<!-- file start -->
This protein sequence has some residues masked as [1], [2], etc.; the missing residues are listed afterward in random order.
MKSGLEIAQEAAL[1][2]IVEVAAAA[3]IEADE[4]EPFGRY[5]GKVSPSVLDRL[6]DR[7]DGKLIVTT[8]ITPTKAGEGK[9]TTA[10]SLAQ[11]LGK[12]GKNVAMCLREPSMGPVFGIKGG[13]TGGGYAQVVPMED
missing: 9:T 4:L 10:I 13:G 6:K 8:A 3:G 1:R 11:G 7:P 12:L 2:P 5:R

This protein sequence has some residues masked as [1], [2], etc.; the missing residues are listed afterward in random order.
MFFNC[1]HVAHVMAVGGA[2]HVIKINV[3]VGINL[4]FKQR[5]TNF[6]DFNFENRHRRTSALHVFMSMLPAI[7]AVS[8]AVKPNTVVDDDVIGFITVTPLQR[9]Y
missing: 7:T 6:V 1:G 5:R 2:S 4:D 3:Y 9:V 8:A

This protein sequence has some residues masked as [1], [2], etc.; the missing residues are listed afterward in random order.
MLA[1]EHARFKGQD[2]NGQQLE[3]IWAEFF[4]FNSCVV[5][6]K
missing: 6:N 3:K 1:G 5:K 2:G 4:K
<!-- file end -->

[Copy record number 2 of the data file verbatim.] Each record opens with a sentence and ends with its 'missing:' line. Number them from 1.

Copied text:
This protein sequence has some residues masked as [1], [2], etc.; the missing residues are listed afterward in random order.
MFFNC[1]HVAHVMAVGGA[2]HVIKINV[3]VGINL[4]FKQR[5]TNF[6]DFNFENRHRRTSALHVFMSMLPAI[7]AVS[8]AVKPNTVVDDDVIGFITVTPLQR[9]Y
missing: 7:T 6:V 1:G 5:R 2:S 4:D 3:Y 9:V 8:A